Translating theory into practice is a persistent challenge, and a task undertaken by START affiliated researchers Brooke Fisher Liu, Ben Sheppard and doctoral student Melissa Janoske with the release of two risk communication guides entitled "Understanding Risk Communication Theory: A Guide for Emergency Managers and Communicators" and "Understanding Risk Communication Best Practices: A Guide for Emergency Managers and Communicators."
The guides are designed to provide emergency managers and local leaders with the foundations for conducting effective risk communication during the preparedness, response and recovery phases of all homeland security-related hazards. "Understanding Risk Communication Theory" presents a comprehensive review of risk communication theories and models.
"Understanding Risk Communication Best Practices" outlines best practices for influencing the publics' perceptions of risk, communicating with special needs publics and utilizing different forms of media. "Effective risk communication is vital in all phases of a crisis," said Liu.
"By providing emergency managers and communicators not only a list of best practices, but two guides that thoroughly explain the why behind best practices and relevant theories, risk communicators are better equipped to think strategically through the risk communication process."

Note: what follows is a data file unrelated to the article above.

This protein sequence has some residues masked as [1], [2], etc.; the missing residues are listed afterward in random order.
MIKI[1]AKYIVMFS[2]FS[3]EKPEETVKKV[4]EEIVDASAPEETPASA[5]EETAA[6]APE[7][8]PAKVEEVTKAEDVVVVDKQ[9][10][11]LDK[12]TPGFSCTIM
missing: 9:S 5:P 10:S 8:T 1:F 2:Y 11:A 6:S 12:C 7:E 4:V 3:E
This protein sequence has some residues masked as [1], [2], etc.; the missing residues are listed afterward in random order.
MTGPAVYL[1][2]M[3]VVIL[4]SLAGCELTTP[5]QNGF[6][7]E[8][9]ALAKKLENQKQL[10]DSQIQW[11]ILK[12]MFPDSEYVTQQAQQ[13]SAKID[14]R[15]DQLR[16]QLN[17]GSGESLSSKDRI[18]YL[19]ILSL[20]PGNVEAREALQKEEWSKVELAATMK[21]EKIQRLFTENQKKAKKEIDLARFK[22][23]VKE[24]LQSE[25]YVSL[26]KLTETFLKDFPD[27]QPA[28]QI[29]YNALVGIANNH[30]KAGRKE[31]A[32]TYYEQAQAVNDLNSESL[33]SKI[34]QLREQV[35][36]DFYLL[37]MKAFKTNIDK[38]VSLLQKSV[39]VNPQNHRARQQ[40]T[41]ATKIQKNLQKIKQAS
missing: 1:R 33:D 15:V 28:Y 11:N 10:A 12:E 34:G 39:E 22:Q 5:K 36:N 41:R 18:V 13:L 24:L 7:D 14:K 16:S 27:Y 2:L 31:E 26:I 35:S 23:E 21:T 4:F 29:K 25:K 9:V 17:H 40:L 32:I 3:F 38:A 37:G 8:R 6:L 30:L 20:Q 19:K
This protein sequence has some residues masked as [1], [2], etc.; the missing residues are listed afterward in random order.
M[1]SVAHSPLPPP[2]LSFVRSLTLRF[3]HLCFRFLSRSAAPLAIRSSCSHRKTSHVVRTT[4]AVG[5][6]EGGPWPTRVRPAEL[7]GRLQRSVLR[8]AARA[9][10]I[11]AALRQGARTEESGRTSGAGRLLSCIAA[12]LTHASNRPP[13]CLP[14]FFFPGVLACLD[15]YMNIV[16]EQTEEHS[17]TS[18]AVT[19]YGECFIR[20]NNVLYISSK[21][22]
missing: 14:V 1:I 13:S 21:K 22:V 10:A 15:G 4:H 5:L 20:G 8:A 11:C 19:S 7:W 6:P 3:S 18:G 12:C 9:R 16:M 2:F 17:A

These guides form the foundation of an ongoing two-year effort funded by the DHS Science & Technology Directorate Human Factors/Behavioral Sciences Division and led by Liu and Kate Izsak to develop, deliver and evaluate a risk communication training program for U.S. local officials related to homeland-security threats. The guides, as well as a comprehensive executive summary and appendices, are available as PDFs for download on the START website at: